Additional cost of learning crisis revealed
29% of graduates leave uni with debts of £5-10,000 on top of student loans
Students face a period of almost 20 weeks (4.59 months) on average of having to tread water before finding their first full-time job after university, with more than a quarter (29%) graduating with debts of between £5,000 and £10,000 on top of their student loans they will be paying off for the next 30 years.
Indeed, while almost one in eight (12%) secure their first permanent role before graduating, more than one in six (17%) can take six to 12 months to secure their first full-time role, and the average additional debt run up beyond student loans is £5,536.86, with graduates from Cardiff owing the most (£8,784.03) in additional sums ahead of those from Plymouth (£6,463.72), Bristol (£6,193.57), Belfast (£6,167.11) and London (£5,815.30).
The cost of living crisis is putting pressure on family finances and the bank of mum and dad, with 28% of graduates admitting they were more in control of their finances pre-pandemic compared to now, according to Raisin, while more than half (56%) are open to learning more about their finances.
It is through our friends and family (25%) or at school (25%) that we first learn about financial matters, with 83% of us getting our first bank account aged 18 or under. But, as we get greater experience in managing our financial affairs (84%), using debit (84%) and credit cards (56%) etc, we learn, with 46% admitting our financial knowledge has improved since our university days.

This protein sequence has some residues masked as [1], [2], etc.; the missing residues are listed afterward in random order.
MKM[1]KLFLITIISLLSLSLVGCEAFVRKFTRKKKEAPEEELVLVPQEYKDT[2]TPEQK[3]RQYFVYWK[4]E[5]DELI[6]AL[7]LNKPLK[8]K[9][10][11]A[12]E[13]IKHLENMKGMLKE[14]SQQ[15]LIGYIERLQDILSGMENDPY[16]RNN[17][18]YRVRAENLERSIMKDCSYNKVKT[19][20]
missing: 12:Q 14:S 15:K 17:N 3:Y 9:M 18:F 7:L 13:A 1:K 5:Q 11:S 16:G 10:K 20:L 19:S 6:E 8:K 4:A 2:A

On average, we have 2.37 debit cards and 3.18 credit cards, with those at the youngest end of the spectrum (16-24-year-olds) averaging 2.96 debit cards, 3.77 credit cards and 4.27 pre-paid cards – they are also more likely to ask a partner (31%) for advice about their finances than engage a financial advisor (28%) although 32% have failed to build their knowledge of their finances.
Discussing the research, Kevin Mountford co-founder or Raisin UK, commented: “It is important to develop good financial habits early on, particularly for young people who wish to achieve financial independence and not rely on their parents. This is especially crucial when preparing for university, where managing finances in the real world becomes a necessity. Budgeting is a key aspect of financial management, and there are many tools and free financial planning apps available – some offered by online banks – that can help parents and students manage their money effectively.
“It is also important to maximise student loans and any funds already saved for university. By splitting and saving this money, it is possible to earn further interest through high-interest accounts that offer easy access or are fixed for 6 or 9 months. With a little savvy saving, it is possible to earn an extra £200 or more.”